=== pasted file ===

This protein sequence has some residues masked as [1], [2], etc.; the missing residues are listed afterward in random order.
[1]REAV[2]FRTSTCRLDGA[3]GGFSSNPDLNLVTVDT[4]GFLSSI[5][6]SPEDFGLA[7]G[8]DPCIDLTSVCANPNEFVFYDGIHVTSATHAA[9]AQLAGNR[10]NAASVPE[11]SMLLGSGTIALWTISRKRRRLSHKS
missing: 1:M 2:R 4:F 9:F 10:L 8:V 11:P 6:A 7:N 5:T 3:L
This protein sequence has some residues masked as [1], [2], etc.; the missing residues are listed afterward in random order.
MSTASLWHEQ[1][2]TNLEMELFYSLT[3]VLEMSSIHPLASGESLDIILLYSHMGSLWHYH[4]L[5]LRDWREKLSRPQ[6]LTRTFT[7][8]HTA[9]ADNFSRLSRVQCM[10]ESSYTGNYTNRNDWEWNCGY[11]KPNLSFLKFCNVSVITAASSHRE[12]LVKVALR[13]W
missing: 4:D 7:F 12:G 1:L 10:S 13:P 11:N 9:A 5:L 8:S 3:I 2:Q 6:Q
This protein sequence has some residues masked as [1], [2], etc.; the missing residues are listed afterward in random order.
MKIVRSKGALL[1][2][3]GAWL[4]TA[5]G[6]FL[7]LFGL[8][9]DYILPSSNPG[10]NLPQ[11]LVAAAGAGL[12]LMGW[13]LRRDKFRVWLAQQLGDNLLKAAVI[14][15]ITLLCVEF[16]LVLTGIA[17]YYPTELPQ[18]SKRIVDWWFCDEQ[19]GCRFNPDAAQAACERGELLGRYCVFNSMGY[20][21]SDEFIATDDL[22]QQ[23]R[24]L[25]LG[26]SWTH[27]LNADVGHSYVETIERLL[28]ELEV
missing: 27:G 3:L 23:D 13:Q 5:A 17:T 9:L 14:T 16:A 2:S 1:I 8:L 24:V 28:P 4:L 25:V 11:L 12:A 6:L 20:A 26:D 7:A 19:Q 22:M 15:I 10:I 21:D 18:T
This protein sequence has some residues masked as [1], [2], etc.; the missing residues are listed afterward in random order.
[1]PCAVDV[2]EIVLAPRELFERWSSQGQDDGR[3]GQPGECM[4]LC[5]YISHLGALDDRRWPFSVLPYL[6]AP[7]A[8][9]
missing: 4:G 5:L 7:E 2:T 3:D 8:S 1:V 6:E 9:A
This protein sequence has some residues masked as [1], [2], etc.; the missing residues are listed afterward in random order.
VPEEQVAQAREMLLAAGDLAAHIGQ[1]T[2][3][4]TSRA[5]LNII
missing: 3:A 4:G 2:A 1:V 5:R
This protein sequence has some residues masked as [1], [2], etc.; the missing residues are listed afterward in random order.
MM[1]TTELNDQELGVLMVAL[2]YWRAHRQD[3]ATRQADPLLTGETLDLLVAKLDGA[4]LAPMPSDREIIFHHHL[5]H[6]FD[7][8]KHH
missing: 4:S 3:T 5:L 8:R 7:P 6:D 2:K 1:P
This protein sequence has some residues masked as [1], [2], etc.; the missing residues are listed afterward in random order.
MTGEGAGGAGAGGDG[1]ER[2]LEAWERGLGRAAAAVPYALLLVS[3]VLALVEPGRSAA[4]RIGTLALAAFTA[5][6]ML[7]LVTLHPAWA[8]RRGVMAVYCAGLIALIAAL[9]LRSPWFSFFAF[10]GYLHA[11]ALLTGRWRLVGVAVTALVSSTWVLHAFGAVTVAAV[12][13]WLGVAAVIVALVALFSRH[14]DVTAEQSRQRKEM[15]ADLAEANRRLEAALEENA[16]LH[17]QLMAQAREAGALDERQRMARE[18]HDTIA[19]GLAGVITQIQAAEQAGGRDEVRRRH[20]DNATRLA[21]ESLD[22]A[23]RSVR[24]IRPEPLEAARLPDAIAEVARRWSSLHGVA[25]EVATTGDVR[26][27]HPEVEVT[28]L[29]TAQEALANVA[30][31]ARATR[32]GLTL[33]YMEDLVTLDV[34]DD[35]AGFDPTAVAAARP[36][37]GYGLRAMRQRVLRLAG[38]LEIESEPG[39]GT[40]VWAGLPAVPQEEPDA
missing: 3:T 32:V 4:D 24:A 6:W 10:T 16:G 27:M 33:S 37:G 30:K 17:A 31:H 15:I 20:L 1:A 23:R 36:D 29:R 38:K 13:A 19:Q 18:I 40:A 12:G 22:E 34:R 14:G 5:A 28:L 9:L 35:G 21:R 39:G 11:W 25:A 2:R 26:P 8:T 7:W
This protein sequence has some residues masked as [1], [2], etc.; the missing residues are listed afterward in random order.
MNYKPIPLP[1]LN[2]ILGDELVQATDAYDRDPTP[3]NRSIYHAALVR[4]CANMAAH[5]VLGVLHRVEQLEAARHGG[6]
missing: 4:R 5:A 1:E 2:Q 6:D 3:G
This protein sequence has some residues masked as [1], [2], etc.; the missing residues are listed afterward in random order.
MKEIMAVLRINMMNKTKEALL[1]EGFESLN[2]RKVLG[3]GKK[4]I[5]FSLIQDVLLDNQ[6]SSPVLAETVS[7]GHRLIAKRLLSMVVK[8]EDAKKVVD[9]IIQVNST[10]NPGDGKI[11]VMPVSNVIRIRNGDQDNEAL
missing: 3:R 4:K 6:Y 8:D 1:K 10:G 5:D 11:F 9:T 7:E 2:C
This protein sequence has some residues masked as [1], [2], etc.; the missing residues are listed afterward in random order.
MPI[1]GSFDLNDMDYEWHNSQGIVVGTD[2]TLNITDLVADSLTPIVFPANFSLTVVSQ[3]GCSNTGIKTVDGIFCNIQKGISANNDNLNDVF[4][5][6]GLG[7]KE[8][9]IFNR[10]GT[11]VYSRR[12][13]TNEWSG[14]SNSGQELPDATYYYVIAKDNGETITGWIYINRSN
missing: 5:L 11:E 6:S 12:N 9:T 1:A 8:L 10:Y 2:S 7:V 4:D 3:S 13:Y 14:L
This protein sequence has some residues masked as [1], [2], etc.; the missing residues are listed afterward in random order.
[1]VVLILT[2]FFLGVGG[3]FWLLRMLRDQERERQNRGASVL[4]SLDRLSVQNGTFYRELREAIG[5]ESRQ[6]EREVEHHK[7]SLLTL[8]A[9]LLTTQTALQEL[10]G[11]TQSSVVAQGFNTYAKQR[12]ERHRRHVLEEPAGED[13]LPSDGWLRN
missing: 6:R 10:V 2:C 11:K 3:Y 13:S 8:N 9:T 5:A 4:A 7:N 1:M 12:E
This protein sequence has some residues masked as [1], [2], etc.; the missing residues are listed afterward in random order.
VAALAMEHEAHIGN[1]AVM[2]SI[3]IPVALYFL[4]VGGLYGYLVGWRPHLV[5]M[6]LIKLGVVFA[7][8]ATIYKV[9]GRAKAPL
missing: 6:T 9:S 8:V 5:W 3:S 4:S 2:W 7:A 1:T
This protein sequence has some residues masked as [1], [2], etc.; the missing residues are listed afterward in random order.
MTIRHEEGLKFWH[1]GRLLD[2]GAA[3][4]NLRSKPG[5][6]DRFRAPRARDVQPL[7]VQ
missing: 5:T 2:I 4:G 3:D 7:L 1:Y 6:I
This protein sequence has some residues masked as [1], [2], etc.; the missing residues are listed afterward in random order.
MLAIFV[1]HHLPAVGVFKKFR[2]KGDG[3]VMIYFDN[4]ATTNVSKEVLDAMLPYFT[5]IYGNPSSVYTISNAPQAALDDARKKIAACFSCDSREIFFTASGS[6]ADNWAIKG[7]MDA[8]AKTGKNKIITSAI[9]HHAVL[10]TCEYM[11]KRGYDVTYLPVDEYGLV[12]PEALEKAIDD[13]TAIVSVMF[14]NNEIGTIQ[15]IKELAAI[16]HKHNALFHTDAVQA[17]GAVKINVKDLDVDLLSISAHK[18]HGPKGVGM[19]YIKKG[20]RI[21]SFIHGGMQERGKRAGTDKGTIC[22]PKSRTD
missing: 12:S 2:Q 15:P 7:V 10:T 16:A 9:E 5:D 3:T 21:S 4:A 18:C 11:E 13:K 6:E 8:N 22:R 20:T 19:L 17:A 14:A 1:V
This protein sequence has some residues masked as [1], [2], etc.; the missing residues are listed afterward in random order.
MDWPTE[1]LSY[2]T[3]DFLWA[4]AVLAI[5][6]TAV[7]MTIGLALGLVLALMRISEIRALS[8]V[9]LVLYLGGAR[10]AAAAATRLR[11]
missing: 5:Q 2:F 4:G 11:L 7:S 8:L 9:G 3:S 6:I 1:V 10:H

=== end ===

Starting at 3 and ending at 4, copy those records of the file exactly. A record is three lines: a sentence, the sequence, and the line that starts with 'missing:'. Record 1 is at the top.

This protein sequence has some residues masked as [1], [2], etc.; the missing residues are listed afterward in random order.
MKIVRSKGALL[1][2][3]GAWL[4]TA[5]G[6]FL[7]LFGL[8][9]DYILPSSNPG[10]NLPQ[11]LVAAAGAGL[12]LMGW[13]LRRDKFRVWLAQQLGDNLLKAAVI[14][15]ITLLCVEF[16]LVLTGIA[17]YYPTELPQ[18]SKRIVDWWFCDEQ[19]GCRFNPDAAQAACERGELLGRYCVFNSMGY[20][21]SDEFIATDDL[22]QQ[23]R[24]L[25]LG[26]SWTH[27]LNADVGHSYVETIERLL[28]ELEV
missing: 27:G 3:L 23:D 13:Q 5:A 17:T 9:L 14:T 16:A 2:S 1:I 8:L 24:V 28:P 4:L 25:V 11:L 12:A 6:L 20:A 26:D 7:A 19:Q 22:M 15:I 10:I 21:D 18:T
This protein sequence has some residues masked as [1], [2], etc.; the missing residues are listed afterward in random order.
[1]PCAVDV[2]EIVLAPRELFERWSSQGQDDGR[3]GQPGECM[4]LC[5]YISHLGALDDRRWPFSVLPYL[6]AP[7]A[8][9]
missing: 4:G 5:L 7:E 2:T 3:D 8:S 1:V 6:E 9:A